Gymnastics

April 27, 2015 § 1 Comment

High-context was my mother tongue—
my mother teaching me contortionism
how to fold yourself up small

Self, mediated to the tastes and needs of
the home and the church and the town,
monitoring, evaluating
editing everything before it left my lips
before the impulse moved my body
(“we don’t do that”
(“we don’t act like that”
(“you’re embarrassing me”
(warning phrases that You’re Doing It Wrong
(Punishment Will Follow When We Get Home
(Shape Up Now)

and more truly, underneath it all,
become Acceptable,
shape into what Mother wants,
twist all out of true
to mold around Her needs
the entire household bending
to the gravity well of Mom,
egg-shells of Her moods beneath our feet
treading light and careful, watching
Her every cue and unstated desire
learning to read minds just
to keep the peace
and be a little bit
safe.

I started unlearning it the moment I left home
stretching my wings outside the cage of adolescence
breathing deep for the first time in my life
and then, with a jolt, folding back in
wide-eyed, frightful,
waiting for an oppressive stare
the heaviness of Disapproval
that didn’t come.

I sought a therapist’s couch
afraid of becoming Her—
and learning, as I did,
how to see myself
how to feel again
speak my truth with only a moderate amount of fear.

I cut Her bindings when I cut my hair
learned to spread myself out large
let a shiny black bird teach me its harsh voice
and raucous ways, learned
to care for my own survival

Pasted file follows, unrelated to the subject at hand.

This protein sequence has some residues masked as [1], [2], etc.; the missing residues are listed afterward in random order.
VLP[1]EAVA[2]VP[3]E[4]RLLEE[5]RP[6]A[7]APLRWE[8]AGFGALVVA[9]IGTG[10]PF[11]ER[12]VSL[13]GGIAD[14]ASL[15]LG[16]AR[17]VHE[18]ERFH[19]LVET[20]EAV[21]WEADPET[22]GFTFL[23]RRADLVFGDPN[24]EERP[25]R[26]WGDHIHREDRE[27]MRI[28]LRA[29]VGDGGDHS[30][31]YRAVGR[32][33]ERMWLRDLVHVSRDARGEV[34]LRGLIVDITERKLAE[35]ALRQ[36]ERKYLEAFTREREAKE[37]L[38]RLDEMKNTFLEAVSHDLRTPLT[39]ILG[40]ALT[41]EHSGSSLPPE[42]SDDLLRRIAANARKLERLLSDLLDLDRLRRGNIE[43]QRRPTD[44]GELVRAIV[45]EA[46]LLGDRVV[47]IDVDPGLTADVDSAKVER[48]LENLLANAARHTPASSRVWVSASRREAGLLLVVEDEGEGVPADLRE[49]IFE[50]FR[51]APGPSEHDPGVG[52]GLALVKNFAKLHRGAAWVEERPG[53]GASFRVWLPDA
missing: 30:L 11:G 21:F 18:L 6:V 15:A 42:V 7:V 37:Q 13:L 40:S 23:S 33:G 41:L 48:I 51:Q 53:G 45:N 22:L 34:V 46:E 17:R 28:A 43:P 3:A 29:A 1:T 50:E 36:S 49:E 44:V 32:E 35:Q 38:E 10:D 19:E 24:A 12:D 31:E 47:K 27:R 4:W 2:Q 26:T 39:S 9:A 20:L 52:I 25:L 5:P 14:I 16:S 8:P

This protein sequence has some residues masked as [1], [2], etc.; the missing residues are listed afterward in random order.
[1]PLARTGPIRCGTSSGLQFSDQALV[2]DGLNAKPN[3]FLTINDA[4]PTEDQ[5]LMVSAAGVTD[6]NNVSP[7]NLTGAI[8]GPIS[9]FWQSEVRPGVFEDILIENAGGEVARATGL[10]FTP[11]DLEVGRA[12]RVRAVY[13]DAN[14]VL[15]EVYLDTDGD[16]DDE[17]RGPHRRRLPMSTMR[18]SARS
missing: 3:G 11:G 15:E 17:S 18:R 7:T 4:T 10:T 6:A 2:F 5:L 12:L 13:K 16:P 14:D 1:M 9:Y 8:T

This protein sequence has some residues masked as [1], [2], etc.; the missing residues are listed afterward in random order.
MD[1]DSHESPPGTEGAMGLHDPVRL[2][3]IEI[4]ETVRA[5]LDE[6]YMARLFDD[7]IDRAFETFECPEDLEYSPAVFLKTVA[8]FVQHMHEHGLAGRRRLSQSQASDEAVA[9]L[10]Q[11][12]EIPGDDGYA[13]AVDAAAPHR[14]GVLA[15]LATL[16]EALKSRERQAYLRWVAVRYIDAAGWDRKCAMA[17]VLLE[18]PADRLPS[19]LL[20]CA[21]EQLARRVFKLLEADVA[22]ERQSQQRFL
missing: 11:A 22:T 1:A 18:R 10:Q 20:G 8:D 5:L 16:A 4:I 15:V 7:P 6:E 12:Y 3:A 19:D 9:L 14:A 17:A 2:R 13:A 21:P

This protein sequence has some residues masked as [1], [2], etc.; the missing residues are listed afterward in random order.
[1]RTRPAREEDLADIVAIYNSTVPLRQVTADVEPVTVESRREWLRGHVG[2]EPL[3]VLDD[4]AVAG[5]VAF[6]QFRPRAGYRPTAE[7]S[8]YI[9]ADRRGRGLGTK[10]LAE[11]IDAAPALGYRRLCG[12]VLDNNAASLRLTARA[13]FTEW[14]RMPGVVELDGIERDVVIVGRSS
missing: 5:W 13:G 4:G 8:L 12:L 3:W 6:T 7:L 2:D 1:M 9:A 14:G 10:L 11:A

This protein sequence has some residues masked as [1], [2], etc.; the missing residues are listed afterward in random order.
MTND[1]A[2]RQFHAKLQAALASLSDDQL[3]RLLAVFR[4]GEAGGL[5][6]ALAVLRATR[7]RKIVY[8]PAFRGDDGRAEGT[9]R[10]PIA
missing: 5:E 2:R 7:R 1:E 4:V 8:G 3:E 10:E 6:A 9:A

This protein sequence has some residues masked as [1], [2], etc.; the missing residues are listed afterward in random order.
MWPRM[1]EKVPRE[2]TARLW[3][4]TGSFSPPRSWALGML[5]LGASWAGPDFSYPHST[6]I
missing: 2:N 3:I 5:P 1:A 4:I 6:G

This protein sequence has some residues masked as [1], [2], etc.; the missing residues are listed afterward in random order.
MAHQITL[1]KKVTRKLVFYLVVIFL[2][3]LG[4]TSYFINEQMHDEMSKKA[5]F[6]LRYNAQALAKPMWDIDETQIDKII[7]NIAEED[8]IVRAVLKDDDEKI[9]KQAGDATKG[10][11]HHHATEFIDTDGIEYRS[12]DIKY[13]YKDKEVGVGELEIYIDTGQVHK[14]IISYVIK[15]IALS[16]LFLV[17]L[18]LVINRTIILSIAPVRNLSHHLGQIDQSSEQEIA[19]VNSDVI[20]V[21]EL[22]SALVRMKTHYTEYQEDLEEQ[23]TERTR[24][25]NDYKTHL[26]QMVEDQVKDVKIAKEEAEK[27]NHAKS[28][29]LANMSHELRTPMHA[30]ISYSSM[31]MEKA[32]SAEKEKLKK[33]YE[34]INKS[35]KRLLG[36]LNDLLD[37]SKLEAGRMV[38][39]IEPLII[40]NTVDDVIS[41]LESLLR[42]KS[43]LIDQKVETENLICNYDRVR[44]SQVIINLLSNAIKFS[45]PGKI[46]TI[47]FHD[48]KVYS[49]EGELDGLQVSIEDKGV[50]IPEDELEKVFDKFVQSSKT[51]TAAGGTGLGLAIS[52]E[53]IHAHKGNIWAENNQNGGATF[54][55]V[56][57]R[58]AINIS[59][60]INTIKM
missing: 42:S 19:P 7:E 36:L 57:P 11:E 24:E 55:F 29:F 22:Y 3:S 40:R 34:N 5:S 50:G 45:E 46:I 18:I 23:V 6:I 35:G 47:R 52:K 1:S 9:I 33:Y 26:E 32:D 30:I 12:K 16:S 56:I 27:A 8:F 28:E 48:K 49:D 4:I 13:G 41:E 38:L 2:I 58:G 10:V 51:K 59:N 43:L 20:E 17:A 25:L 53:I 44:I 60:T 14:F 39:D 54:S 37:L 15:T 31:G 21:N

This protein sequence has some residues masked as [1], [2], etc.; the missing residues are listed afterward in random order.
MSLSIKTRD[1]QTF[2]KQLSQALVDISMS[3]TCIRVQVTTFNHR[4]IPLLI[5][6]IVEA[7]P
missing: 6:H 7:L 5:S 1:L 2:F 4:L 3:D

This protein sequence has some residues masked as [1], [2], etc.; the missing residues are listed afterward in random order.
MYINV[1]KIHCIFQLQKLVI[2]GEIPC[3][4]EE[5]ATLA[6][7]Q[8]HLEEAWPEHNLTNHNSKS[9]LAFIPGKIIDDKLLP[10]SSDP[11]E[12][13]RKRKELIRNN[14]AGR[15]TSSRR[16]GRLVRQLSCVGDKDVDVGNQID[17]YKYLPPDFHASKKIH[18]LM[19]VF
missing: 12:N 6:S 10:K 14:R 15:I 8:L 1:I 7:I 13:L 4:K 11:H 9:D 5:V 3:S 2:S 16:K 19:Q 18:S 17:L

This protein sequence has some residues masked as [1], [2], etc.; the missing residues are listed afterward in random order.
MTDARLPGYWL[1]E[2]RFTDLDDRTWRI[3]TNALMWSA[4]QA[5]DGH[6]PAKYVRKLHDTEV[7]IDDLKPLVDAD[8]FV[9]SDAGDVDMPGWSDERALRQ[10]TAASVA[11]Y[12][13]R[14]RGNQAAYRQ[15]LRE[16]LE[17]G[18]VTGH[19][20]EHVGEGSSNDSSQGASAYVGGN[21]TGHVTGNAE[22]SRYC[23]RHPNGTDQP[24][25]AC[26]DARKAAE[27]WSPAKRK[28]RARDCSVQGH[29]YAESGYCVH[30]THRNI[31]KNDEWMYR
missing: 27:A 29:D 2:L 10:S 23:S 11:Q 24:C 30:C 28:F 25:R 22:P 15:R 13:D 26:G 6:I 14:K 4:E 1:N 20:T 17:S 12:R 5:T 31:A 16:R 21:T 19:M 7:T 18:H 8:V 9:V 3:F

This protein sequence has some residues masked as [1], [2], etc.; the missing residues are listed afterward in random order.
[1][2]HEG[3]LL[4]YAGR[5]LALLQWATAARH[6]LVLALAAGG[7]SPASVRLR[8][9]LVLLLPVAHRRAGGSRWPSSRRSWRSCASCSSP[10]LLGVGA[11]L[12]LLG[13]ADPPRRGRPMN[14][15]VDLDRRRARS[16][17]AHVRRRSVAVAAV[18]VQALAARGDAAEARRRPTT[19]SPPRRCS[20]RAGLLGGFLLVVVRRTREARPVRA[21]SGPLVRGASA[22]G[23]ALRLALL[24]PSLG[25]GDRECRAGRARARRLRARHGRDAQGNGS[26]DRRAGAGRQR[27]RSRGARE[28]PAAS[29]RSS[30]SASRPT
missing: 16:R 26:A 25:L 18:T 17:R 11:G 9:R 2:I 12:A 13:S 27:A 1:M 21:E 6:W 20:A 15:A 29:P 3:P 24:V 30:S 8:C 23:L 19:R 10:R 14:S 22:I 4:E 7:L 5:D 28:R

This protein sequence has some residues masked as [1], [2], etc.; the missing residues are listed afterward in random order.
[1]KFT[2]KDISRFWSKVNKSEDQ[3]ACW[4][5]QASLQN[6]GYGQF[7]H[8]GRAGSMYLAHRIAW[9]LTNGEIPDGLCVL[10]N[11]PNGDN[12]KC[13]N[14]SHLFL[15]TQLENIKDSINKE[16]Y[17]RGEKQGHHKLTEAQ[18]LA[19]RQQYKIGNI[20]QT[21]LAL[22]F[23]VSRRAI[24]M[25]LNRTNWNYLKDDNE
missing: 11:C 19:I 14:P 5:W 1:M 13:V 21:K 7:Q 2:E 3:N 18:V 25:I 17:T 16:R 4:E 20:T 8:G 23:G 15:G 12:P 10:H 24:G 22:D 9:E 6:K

a need to breathe and move and be
no matter what was Proper.

And when a lover tried to box me back in again
make me Hers and make me tame
For love, I tried – more than I’d tried in youth
contorting myself to Her desires
carving away pieces of myself to fit Her life
to keep the peace
and be a little bit
safe

but I’d grown too large into my own shape
my edges were sharper than before
my mouth couldn’t shape Her world
my eyes betrayed my fear and buried fury
and after months of striving
I tore away

and now

I can’t seem to bend into another’s liking
I can’t quite soften my grackle voice
I’ve forgotten how to speak the liquid Southern dialect
of my youth, grown spare as I am
to desert plains and mountain stone.
I try sometimes,
and the trying scrapes the raw places
that She left, rope across the half-healed wounds,
still-knitting muscles tearing like fire
with the twisting of my mind–

I am not as sharply direct as the dragons I admire,
nor as shifting-subtle as the people of my birthplace,
and I do not know yet know the full voice
of my own heart’s tongue.

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§ One Response to Gymnastics

  • S.C. Tanner says:

    First you were a child, but then you matured. It is hard to fold those wings after tasting freedom and the heights your spirit can attain, isn’t it? Are we social creatures who seek to break the bonds of society, though?

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